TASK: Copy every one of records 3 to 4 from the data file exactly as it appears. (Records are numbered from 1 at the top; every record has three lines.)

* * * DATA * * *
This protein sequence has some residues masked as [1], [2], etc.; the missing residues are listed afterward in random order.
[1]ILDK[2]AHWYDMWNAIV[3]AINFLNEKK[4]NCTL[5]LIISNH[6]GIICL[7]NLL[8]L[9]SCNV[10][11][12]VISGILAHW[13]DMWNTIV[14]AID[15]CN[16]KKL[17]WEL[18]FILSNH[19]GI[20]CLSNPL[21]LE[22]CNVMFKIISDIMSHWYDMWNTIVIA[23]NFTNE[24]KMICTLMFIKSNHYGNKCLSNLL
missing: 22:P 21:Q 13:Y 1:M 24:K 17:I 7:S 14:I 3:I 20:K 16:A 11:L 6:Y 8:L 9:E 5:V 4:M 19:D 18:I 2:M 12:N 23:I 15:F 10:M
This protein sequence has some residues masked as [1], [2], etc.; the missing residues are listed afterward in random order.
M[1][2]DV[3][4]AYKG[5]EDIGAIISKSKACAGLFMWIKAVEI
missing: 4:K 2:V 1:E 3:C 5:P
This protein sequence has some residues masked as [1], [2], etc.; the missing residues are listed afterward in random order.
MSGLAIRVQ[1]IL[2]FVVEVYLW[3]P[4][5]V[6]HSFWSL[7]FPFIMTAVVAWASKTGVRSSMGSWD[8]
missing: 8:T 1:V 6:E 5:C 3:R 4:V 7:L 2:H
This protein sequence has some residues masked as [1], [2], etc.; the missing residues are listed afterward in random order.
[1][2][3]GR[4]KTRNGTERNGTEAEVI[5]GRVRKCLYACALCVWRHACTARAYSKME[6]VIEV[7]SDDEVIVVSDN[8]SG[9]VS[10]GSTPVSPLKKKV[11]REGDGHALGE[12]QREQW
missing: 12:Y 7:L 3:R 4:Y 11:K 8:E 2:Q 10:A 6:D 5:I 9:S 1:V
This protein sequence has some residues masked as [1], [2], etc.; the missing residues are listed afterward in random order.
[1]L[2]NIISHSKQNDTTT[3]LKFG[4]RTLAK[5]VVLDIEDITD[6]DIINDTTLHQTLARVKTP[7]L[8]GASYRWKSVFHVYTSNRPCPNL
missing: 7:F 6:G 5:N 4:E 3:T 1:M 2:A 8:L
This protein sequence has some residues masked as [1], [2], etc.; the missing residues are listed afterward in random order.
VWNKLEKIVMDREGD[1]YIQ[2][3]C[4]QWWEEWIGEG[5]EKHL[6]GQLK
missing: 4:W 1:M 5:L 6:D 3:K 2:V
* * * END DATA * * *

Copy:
This protein sequence has some residues masked as [1], [2], etc.; the missing residues are listed afterward in random order.
MSGLAIRVQ[1]IL[2]FVVEVYLW[3]P[4][5]V[6]HSFWSL[7]FPFIMTAVVAWASKTGVRSSMGSWD[8]
missing: 8:T 1:V 6:E 5:C 3:R 4:V 7:L 2:H
This protein sequence has some residues masked as [1], [2], etc.; the missing residues are listed afterward in random order.
[1][2][3]GR[4]KTRNGTERNGTEAEVI[5]GRVRKCLYACALCVWRHACTARAYSKME[6]VIEV[7]SDDEVIVVSDN[8]SG[9]VS[10]GSTPVSPLKKKV[11]REGDGHALGE[12]QREQW
missing: 12:Y 7:L 3:R 4:Y 11:K 8:E 2:Q 10:A 6:D 5:I 9:S 1:V